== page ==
Investment volumes in the UK commercial property market in 2018 will total around £55 billion with returns of 6.4%, down on the £60 billion expected to be confirmed for 2017, a new analysis suggests
The removal of capital gains tax exemption for overseas investors in UK commercial property could be seen as a temporary blow to the market, according to the research from real estate firm JLL but it does not believe the change will deter investors in the long term.
JLL also predicts that the UK, and London in particular, is likely to be a key destination for Japanese and Korean investors.
‘Undoubtedly there will be investors who are dissuaded by the capital gains tax changes, but the change only aligns the UK with most other developed countries. In spite of this, the major reasons for investing in UK property remain, such as liquidity, lot sizes, landlord favourable leases, the strong economic and leasing fundamentals, and at present, relatively high yields and a weak currency,’ said Jon Neale, head of UK research at JLL.
‘We also expect Korean investors to add weight to the broader push from Asia this year. While they have held back from adding to their UK exposure in the aftermath of the referendum, we expect a return in 2018, attracted by the market’s resilient performance and high pricing in other global markets,’ he added.
JLL’s property predictions for 2018 also include the sustained and resilient performance of the industrial and logistics sector and a continuation of the boom in deals for flexible office providers as more corporates take space. While proptech will continue to transform the industry, JLL highlights digital construction as one area that could have more dramatic impacts over the next few years.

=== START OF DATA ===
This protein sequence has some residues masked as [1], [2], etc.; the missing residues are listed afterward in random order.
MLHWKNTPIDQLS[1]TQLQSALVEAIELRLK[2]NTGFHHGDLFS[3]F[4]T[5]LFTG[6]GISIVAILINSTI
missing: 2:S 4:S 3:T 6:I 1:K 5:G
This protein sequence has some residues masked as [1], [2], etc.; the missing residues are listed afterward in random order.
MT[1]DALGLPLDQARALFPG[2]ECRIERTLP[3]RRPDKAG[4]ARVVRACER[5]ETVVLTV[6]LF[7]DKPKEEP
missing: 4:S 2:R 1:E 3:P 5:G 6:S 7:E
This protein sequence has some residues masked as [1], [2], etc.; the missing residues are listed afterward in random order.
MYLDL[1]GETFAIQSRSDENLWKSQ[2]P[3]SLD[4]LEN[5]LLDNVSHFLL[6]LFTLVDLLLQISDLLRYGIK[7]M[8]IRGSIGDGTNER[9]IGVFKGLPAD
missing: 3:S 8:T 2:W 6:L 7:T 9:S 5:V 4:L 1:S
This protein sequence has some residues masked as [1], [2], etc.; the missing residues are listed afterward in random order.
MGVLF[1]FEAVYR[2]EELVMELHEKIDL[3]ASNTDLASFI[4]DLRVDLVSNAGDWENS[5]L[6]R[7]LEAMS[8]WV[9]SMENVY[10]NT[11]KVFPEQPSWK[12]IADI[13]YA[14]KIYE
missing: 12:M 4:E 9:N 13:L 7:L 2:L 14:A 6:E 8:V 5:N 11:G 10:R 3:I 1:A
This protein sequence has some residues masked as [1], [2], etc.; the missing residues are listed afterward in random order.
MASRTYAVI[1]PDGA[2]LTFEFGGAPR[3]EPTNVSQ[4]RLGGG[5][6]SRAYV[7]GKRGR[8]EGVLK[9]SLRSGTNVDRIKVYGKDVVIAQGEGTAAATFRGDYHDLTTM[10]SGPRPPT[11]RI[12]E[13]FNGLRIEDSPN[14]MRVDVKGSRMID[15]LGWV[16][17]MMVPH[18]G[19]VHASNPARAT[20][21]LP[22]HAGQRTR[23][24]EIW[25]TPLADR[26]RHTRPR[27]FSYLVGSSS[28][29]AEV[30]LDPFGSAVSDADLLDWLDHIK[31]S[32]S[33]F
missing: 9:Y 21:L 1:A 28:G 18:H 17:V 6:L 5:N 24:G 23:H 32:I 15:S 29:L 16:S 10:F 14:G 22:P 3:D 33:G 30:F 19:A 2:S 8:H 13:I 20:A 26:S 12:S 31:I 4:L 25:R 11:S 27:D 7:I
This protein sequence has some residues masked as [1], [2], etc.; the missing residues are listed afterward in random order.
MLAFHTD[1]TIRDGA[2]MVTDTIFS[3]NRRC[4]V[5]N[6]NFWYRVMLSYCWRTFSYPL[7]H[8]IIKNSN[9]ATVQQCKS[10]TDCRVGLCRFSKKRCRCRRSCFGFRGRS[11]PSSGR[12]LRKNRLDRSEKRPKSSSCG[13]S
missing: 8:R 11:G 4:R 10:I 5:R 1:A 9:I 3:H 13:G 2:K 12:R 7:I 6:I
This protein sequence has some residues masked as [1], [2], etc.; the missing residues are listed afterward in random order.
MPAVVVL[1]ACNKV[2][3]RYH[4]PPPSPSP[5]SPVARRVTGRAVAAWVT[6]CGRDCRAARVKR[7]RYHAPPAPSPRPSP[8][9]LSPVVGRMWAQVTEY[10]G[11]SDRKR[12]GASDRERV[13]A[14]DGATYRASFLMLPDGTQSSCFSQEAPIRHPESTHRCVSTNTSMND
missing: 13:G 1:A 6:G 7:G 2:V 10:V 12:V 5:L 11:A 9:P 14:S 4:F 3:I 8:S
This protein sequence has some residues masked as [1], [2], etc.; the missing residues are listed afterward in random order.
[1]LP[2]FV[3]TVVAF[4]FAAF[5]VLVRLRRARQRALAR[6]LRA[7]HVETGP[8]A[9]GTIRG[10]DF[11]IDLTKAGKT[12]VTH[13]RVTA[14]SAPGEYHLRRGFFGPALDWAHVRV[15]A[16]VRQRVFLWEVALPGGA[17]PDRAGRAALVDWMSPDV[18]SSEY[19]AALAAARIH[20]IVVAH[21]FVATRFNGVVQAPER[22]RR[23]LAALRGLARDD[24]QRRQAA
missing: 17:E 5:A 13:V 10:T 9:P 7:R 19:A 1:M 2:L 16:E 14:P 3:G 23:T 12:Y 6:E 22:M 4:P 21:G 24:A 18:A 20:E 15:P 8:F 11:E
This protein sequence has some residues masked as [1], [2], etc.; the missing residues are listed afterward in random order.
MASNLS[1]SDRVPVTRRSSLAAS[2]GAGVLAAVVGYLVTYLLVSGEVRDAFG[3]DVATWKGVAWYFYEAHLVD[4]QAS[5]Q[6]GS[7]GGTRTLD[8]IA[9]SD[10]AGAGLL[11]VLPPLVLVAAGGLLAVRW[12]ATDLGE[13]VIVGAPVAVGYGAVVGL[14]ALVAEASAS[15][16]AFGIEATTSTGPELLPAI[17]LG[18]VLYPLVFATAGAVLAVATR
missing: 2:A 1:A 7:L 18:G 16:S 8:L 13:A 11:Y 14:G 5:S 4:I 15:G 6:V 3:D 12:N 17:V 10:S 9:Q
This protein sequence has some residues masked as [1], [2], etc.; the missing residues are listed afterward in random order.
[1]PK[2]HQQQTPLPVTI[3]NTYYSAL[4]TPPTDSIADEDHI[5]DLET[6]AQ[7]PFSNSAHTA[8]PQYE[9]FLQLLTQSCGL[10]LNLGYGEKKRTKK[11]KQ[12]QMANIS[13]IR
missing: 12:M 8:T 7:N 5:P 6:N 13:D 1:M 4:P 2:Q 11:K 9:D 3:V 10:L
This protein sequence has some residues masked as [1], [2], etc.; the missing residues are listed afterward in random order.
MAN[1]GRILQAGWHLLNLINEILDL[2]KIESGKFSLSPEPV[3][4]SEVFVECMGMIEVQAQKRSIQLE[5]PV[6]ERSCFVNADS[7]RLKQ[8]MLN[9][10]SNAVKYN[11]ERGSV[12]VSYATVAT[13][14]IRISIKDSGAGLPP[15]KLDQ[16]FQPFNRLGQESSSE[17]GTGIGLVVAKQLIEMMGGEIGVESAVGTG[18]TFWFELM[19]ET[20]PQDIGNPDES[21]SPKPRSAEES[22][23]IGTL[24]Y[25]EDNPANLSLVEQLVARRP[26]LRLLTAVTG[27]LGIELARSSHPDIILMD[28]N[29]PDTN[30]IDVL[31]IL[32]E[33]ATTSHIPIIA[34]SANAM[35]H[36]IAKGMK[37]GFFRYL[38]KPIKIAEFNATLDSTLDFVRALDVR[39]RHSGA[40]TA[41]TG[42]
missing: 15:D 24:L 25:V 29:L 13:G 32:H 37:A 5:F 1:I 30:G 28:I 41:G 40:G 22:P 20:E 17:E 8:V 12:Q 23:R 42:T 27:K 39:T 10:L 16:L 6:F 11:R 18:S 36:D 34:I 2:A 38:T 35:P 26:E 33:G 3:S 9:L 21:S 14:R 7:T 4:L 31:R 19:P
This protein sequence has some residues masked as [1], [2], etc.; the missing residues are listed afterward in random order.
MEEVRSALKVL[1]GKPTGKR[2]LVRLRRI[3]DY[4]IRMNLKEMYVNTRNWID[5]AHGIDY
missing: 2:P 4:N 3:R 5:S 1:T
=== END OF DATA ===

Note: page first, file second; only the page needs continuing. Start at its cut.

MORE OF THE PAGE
Following a number of recent landmark deals, JLL forecasts that 2018 will see wider participation by institutions and pension funds in the alternative sectors. Appetite is being driven by a mix of long income opportunities linked to inflation, exposure to strong demographic trends and a number of sectors which benefit from a structural supply and demand imbalance.
It also suggests that there will be a rise of mixed-use alternatives as investors and operators will increasingly regard themselves as providers of living space and social infrastructure. The shortage of supply will result in established operators in one sector moving into a similar or complementary market.
Finally, amid continued political uncertainty, 2018 will be the year in which many companies finally make decisions about their business strategies post-Brexit, according to JLL.
Nevertheless, GDP growth looks set to be around 1.5% in 2018, roughly in line with 2017 and well ahead of some of the more pessimistic forecasts produced at the time of the referendum.
‘A deal with the European Union, even if it only covers transition, is likely to emerge towards the end of the year, but this means that this will be another year of Brexit uncertainty, with many in property still unable to make informed decisions. But in spite of this mood music, inflation will fall back, base rates will remain unchanged and employment growth will be solid, suggesting that the economy will grow at roughly the same rate as in 2016,’ Neale added.